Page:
1. Stop-smoking methods ...
You will find details here of every known stop-smoking method available in the UK. We do not offer any opinion as to the efficacy of any of these products or services. The market is dominated by the drug industry / NHS combine, but this is a function of financial muscle rather than having better methods.
Every one of these methods ‘works’, for some smokers. If we have not included a product or therapy that you might have come across, this is simply because we have not seen evidence of efficacy. This does not mean it does not work though.
If you offer a product or service, not mentioned here, that can help smokers, you are welcome to tell us about it. See our contact information.
2. Which one is best? ...
You want to know which stop-smoking method works the best, and that’s perfectly understandable.
Unfortunately, there is no answer. This is mainly because smoking is such a complex socio-medical problem that no therapy or product can claim to resolve every issue the smoker has. For example, if your problem is the addiction to nicotine, then acupuncture will help, but if you also live with a smoker who deliberately smokes in front of you, this is not an addiction problem and requires a separate solution. If your main problem is the habit, then an NRP will help you break the habit, but it won’t help you overcome the addiction.
For most smokers, there is more than one problem to be resolved. Assessing what your individual problems are is critical to this process, so do go to the page in this section that will help you with that.
What answer you get about the relative efficacy of methods will depend on who you ask. For example, if you ask a hypnotherapist, they will say hypnotherapy is the best method, and that the NHS policy of giving you more nicotine is barmy. If you ask your GP or practice nurse which is best, they will say hypnotherapy is unproven and NRPs and psychotropic drugs are the only proven methods.
So where does the truth lie?
It is true that the NHS’s drugs are the only proven methods. According to published statistics, these drugs are more effective than placebo. This means that more people succeed when given a real drug than when given a dummy drug. The actual number of people stopping smoking with these drugs is not available to the public and is not provided by the NHS to patients when prescribing the drugs, nor is it printed on the packaging for these drugs so that patients can make a judgment about taking them.
So why haven’t non-drug therapies been tested and published? Simply because the only tests are those paid for by drug companies who have a great deal of money to do the tests and who stand to benefit in profit terms from the tests. Hypnotherapy and acupuncture, for example, do not have access to this kind of funding.
3. The Phoenix Stop-Smoking Programme ...
This is one of the treatments available from the National Smoking Cessation Institute. It is based on a combined approach – the relief of addictive cravings through Addiction Neutralisation Therapy (using a tobacco neutrogen), and addressing the psychological dependence on smoking that has been created by the addiction.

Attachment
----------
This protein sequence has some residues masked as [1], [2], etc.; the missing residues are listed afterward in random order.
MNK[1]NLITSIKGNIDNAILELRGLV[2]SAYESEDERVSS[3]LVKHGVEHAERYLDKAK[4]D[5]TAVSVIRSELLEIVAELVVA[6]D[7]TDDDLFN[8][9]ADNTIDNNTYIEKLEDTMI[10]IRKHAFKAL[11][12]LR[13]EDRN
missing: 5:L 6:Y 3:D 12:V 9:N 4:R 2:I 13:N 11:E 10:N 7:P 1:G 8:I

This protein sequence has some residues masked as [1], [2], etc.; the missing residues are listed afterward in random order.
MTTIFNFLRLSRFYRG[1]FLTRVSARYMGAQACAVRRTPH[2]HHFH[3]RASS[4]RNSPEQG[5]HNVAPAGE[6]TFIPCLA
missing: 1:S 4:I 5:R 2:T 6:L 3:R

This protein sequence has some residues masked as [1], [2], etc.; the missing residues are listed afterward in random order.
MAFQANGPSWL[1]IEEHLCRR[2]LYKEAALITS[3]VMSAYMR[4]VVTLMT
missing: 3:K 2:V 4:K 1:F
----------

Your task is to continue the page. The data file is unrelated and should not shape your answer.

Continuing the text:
It is probably the most expensive programme available in the UK for smokers, so will only appeal to the hardest cases.
Where to get it -
4. Psychotropic Drugs ...
The NHS’s other product range for smokers comprises two mood-altering drugs, Zyban (buproprion hydrochloride) and Champix (varenicline).
The general idea behind these drugs is that they reduce the effect on the brain of withdrawal symptoms, thus putting you more in control of your craving. There is some sense in this idea, and even limited success would vindicate their use, but these drugs do come with a wide range of fairly serious side effects.
If you are considering asking your GP for either of these drugs, do some research into the side effects on the Web before making your decision.
Where to get it -
Only available on prescription.
5. Hypnotherapy ...
When you have smoked for a number of years, the addiction creates what is properly called psychological dependence. This means your brain refuses to let go of the idea of smoking.
A hypnotherapist can get into your subconscious mind and undo this damage. When you come out of your hypnotherapy treatment, your brain has been retrained to see smoking as something you simply don’t need.
If you see a hypnotherapist, you might also undergo one of these three therapies alongside the hypnotherapy:
Neuro-linguistic programming: This is a way of re-educating you to think differently (about anything, but in this case smoking), without the use of hypnosis, although it is often used as an adjunct.
Emotional freedom technique: This is actually shiatsu, which is a completely valid stress-management technique, used at the same time as the repetition of affirmations.
Thought-field therapy: As far as we can make out, this is another name for EFT (above). If you know better, please do correct us and we will update this information.
Where to get it -
There are too many hypnotherapy associations to list, and some are more reliable than others. For an NSCI hypnotherapist visit www.national-smoking-cessation-institute.org